Coordinated Funding for Nonprofits—Good or Bad?

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October 1, 2010; Ann Arbor Chronicle | In Washtenaw County (Ann Arbor), Michigan, the United Way, the Community Foundation, the City of Ann Arbor, the County government, and the consortium of 11 other local governments are talking about coordinating their $5 million in funding for human services nonprofits. They have proposed a two-year pilot project to coordinate their funding around six priority issues—housing/homelessness, aging, school-aged youth, children from birth to six, health, and food.

Observers have raised a number of questions about how this coordinated funding program would work: What happens to nonprofits that used to be funded by these entities but don’t provide services in the six priority areas? Will this work to the advantage of larger, well-established nonprofits and therefore discriminate against new or small nonprofits? And how will the different organizational cultures of the United Way, the community foundations, and the governmental agencies blend together?


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Each of the priority areas will have a planning group that will make recommendations about needed services, for example the Blueprint for Aging consortium would identify the needs of senior citizens and the Washtenaw Housing Alliance would identify the needs of housing and homelessness issues; other planning groups would be the Food Gatherers, the Washtenaw Alliance for Children and Youth, and Washtenaw Success by 6.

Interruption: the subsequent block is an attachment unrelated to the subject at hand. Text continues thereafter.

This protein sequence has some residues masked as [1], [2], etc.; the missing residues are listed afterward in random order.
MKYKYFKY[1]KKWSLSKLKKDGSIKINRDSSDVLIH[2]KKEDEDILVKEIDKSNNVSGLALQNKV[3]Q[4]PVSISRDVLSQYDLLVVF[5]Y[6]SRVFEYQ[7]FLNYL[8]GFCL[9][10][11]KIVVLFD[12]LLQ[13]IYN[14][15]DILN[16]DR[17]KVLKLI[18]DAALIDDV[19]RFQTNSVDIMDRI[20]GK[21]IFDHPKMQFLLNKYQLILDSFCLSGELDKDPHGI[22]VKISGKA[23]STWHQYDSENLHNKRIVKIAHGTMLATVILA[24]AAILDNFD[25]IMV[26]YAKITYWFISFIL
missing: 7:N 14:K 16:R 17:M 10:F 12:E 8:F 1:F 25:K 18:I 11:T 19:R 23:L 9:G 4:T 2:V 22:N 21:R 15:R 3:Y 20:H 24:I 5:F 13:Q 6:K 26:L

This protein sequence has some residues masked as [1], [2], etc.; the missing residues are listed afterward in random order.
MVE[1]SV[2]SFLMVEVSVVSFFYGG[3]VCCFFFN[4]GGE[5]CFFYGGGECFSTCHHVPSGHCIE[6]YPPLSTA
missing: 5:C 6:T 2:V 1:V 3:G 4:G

The article isn’t clear about how the funding decisions will be made after receiving the service analysis needs from the planning groups, but it appears that the Ann Arbor Office of Community Development will be playing the lead coordinating role as it currently does for the public sector funders. The director of OCD hinted that nonprofits might not be the only mechanisms used by the consortium to deliver services. “They are not the be all and end all,” she said, indicating that some services might be delivered by “partnerships.”

The Washtenaw funding consortium has more reviews to undergo before it becomes operational in July 2011. There is a long history in the community development field of funder collaboratives, mostly from the foundation and corporate side, occasionally funds from the public sector will also be included. The Ann Arbor area is talking about community development and human services, though with only two large institutional funders (the community foundation and the United Way) as opposed to the multiple private foundations and corporate funders usually involved in community development collaboratives. The Ann Arbor people are thinking that their plan might be a national model. What do you think of this?—Rick Cohen

  • Jean Butzen

    I think this is a very interesting example of donors looking for pooled efficiencies and also, an attempt to transfer systems change to the nonprofit grantee sector. This is very ambitious and it appears that they are proceeding cautiously and with care to be sure they are adding value.